Dr. Veilleux works in the area of plant breeding and genetics using modern tools of genomics, transgenics, molecular marker analysis and plant cell and tissue culture to augment traditional breeding and selection.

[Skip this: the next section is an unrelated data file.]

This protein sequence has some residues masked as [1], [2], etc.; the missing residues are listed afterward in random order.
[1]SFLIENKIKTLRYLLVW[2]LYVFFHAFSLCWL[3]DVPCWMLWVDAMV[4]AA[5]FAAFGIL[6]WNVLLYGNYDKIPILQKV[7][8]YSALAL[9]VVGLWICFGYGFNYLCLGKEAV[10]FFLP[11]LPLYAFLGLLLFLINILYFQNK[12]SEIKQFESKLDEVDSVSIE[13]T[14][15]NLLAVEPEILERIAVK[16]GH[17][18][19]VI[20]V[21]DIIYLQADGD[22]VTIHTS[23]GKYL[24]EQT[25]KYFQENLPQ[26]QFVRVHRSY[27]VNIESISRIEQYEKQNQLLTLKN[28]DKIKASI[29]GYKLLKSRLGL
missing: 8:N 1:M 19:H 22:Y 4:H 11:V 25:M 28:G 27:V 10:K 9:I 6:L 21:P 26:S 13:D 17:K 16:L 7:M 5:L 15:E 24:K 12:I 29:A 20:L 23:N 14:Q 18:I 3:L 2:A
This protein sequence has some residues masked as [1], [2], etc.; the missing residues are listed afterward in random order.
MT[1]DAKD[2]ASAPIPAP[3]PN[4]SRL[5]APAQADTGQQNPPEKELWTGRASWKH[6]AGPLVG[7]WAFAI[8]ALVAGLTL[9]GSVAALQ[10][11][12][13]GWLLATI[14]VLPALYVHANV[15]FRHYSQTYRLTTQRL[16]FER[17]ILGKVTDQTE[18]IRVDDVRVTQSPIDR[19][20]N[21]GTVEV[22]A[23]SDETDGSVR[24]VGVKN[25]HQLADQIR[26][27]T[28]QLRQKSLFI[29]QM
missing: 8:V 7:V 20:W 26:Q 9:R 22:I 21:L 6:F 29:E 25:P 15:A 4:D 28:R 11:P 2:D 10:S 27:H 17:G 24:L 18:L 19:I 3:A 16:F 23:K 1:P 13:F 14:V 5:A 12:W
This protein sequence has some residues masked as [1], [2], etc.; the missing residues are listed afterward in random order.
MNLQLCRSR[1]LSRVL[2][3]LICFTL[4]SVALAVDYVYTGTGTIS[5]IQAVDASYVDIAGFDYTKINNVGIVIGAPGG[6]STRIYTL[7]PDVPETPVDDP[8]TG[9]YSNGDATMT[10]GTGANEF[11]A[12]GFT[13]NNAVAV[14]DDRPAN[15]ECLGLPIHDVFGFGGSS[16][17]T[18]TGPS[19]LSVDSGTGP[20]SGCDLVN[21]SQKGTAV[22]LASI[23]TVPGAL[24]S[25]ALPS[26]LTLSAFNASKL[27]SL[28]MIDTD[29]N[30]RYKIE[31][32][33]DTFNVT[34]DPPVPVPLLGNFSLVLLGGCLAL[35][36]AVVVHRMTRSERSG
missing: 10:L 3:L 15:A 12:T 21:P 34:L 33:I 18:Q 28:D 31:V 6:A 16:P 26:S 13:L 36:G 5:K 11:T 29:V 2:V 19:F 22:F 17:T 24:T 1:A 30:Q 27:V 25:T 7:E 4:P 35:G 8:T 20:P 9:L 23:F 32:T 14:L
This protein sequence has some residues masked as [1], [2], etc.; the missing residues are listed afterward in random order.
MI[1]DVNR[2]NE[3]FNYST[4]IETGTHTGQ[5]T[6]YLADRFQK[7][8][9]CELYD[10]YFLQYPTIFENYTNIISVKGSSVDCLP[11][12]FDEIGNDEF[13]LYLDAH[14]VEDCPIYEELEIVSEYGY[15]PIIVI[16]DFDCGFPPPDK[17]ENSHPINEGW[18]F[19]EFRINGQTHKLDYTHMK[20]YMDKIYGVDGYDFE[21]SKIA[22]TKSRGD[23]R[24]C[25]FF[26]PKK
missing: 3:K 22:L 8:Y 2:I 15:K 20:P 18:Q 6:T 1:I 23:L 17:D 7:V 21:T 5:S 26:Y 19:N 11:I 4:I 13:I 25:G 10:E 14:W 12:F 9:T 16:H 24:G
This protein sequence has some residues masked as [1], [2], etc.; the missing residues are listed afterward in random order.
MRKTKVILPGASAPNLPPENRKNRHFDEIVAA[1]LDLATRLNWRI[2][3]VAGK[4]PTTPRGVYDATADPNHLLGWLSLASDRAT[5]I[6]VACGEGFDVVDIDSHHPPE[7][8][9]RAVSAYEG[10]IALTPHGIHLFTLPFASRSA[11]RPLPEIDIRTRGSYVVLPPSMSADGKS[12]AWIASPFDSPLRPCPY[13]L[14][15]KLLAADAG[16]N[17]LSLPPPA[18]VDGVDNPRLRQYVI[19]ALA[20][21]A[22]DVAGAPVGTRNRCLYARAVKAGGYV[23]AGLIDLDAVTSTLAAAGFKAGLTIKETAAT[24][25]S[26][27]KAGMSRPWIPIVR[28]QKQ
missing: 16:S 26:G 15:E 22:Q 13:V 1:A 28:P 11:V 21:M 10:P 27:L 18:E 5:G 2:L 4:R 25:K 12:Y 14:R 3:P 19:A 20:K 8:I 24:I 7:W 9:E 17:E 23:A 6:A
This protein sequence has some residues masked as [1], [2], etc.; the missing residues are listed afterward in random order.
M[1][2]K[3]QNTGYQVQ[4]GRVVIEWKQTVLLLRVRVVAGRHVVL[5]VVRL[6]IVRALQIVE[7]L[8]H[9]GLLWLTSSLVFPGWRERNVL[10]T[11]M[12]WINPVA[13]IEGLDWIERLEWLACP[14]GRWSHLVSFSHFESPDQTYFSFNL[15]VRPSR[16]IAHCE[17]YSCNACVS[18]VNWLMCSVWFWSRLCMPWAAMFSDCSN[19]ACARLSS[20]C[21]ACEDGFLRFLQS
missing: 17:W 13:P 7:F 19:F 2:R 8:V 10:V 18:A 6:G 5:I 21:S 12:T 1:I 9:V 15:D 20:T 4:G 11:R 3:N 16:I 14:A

Dr. Veilleux manages an active graduate program, supervising students working on a diversity of horticultural crops including potato, strawberry, Impatiens, and tomato. He and his students are actively engaged in applying the recently obtained genomic resources of potato and strawberry to breeding projects, ranging from assessing variation for the coding sequence of metabolic genes to development of mutant populations for gene discovery. Sequencing the potato genome, published in 2011, was based on the availability of a “doubled monoploid” potato developed in the Veilleux lab. Although the doubled monoploid is not a commercially important potato, it produces edible tubers and generally looks like a potato. Its reduced genetic complexity compared to commercial potatoes made it relatively easy to sequence using available next generation sequencing technology. Its sequence will serve as the reference genome for potato for many years. Dr. Veilleux teaches three graduate courses, two offered in alternate years: "Genetics and Breeding of Horticultural Crops" and "Plant Tissue Culture" and one course offered every year: "Introduction to Graduate Studies and Research." He also teaches laboratory sections and guest lectures in several undergraduate courses.